Paula Orecklin wonders just how many laps around her Winnipeg apartment she has left before the wear on her body takes its toll.
The 32-year-old typically sees a team of health professionals to help keep her symptoms of complex regional pain syndrome — a chronic condition that causes unrelenting pain in her lower right leg — under control.
But since the COVID-19 pandemic restricted access to in-person health-care services, Orecklin says her care providers are doing the best they can from afar, but phone appointments just don’t have the same depth as going into the doctor’s office.
While her pain has abated slightly without the bumpy car rides to physiotherapy, Orecklin says she’s been trying to keep up with her exercises while confined to her apartment in an assisted-living facility, but she knows walking in circles around her room is no substitute for her regular sessions.
As a member of the Winnipeg Regional Health Authority’s patient and family advisory committee, Orecklin knows plenty of people like her waiting for routine tests and treatments that may not be prioritized in the face of a pandemic, but she fears delaying them will pose health risks in the long run.
“It’s not knowing how long I’m going to be able to keep putting things off,” Orecklin said. “It’s not knowing when I’m going to get my life back.”
As authorities across the country have suspended “elective” or “non-essential” health-care services to free up resources for the fight against COVID-19, many patients have seen their appointments cancelled or converted to virtual or phone consultations, and medical procedures postponed.
While these precautions are meant to protect patients from exposure to the novel coronavirus, experts say it can be difficult to determine the threshold of medical urgency in some cases, particularly when the risks of infection are clear, but the potential costs of skipping a checkup are harder to measure.
James Dickinson, a family doctor and professor in University of Calgary’s faculty of medicine, said doctors have to make judgement calls that aren’t always cut-and-dry.
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But now that the novel coronavirus has injected a level of risk into every medical visit, Dickinson said these calculations can be complicated by host of factors.
“There’s always a balance of benefits against the harms,” Dickinson said. “What’s the danger of going out and getting into a health-care setting and possibly getting infected, versus what’s the benefit from going there?”
While a healthy individual may be able to skip their regular checkup without issue, Dickinson said the patients who need the most medical attention tend to also be at an increased risk of COVID-19 complications.
These high-risk populations include patients with chronic conditions and people recovering from acute treatment, he said. And within that cohort, there are many “shades of grey” to consider, Dickinson noted.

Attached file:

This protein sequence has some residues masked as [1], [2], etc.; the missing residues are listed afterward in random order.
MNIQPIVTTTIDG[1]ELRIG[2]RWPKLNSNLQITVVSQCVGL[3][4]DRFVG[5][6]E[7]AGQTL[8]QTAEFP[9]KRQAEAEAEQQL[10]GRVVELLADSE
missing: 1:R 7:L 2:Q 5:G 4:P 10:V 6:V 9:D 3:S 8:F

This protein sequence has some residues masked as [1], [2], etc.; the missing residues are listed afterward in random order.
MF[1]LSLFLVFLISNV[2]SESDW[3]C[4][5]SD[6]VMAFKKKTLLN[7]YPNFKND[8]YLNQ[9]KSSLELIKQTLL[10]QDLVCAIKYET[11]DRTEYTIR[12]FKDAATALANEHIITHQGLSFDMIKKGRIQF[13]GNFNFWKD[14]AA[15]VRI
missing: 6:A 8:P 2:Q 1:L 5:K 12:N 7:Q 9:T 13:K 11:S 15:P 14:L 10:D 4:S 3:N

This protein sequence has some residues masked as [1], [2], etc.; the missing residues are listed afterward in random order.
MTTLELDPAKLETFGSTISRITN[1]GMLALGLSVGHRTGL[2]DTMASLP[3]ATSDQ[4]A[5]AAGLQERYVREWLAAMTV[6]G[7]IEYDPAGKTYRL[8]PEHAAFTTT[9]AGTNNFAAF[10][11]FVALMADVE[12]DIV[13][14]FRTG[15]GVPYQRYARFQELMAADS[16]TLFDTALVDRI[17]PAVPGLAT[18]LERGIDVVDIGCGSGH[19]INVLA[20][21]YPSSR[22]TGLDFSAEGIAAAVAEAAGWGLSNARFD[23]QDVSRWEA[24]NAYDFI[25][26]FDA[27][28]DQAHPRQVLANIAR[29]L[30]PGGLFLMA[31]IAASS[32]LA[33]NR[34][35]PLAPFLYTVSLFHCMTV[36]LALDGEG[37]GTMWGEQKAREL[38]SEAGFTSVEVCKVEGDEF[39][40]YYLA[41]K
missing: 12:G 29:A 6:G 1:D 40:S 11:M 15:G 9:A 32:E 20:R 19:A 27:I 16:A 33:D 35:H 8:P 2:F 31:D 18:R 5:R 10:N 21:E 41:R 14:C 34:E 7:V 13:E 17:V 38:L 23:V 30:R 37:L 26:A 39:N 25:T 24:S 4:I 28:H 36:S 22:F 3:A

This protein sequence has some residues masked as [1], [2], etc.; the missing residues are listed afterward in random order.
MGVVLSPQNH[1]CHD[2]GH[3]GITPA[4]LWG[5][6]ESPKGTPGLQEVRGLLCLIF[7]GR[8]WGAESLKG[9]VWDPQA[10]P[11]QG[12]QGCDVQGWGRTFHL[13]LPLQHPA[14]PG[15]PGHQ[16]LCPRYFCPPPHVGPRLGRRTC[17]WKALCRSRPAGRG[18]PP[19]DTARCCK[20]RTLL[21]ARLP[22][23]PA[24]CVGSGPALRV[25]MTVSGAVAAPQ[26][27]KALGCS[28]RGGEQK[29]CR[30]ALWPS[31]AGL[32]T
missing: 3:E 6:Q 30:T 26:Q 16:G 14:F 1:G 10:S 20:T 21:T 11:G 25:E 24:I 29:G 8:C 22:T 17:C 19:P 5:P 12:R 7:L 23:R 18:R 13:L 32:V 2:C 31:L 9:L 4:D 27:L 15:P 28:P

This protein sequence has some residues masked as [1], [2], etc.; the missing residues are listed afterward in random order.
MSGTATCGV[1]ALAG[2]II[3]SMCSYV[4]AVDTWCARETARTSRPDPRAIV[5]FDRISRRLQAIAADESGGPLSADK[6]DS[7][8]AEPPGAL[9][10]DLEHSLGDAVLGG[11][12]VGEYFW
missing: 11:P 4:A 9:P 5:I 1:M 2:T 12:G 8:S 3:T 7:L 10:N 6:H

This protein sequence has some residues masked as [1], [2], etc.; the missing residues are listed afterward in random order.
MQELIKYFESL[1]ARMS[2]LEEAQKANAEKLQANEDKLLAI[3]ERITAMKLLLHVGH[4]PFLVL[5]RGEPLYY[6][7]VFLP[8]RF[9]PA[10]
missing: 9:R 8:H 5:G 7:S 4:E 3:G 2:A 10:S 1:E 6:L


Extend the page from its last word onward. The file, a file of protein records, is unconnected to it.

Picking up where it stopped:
For example, people with diabetes often undergo a battery of tests every three months. If a patient’s results have been consistent for the past year, Dickinson said they can probably wait an extra month or two without much trouble. But if their last tests showed signs of instability, then they may have to come in for another round.
There’s also the added layer of difficulty in treating patients remotely, particularly in hands-on fields such as physiotherapy, Dickinson said.
Some patients may see injuries heal on their own, he said. But for others, physiotherapy can go a long way towards alleviating pain and increasing mobility.
Dickinson warned that the ripple effects of these disruptions will only accumulate as the pandemic drags on, and we may not be able to assess the full scope of the damage until we reach the other side.
“There will be tough calls, for all concerned,” he said. “There are a few things where it’s going to make a big difference.”
Jeff Kwong, a family doctor and epidemiologist at University of Toronto’s school of public health, said he doesn’t see much harm in provinces postponing some preventative tests, such as cancer screenings, for people who seem to be healthy.
But Kwong said if a patient is showing symptoms, then he would still order a diagnostic test to determine treatment.
While he acknowledged that delays to routine health care could add up over time, Kwong said medical workers have to focus on the pandemic-sized threat in front of them before they can worry about a possible future backlog of patients.
“There’s a small chance that some people could be harmed by this delay,” said Kwong. “But I think it’s going to be small numbers and the impact will be relatively small compared to a whole bunch of people getting COVID.”
Natalie Woods knows that COVID-19 concerns have to take precedence, but with her two-year-old, Tui, growing by the day, she worries delays could have a big impact on her daughter’s development.
Tui is hard of hearing, but with the help of hearing aids and a team of health-care professionals, is exploring the full spectrum of sound, Woods said.
But with all of Tui’s appointments on hold, Woods is concerned that the toddler will soon outgrow the ear moulds that keep her hearing aids snug.
Many children resist wearing hearing aids, and if Tui goes without them for an extended period, Woods worries she’ll get used to “a quieter world” and won’t want to turn the volume back up.
At such a critical age, Woods doesn’t want all the work Tui has done in learning to listen to go to waste.
“I’m trying to be patient and trust the process,” Woods said from her home in Hamilton as Tui babbled nearby.
“But in the back of my mind, especially late at night, I’m worrying about my sweet little girl.”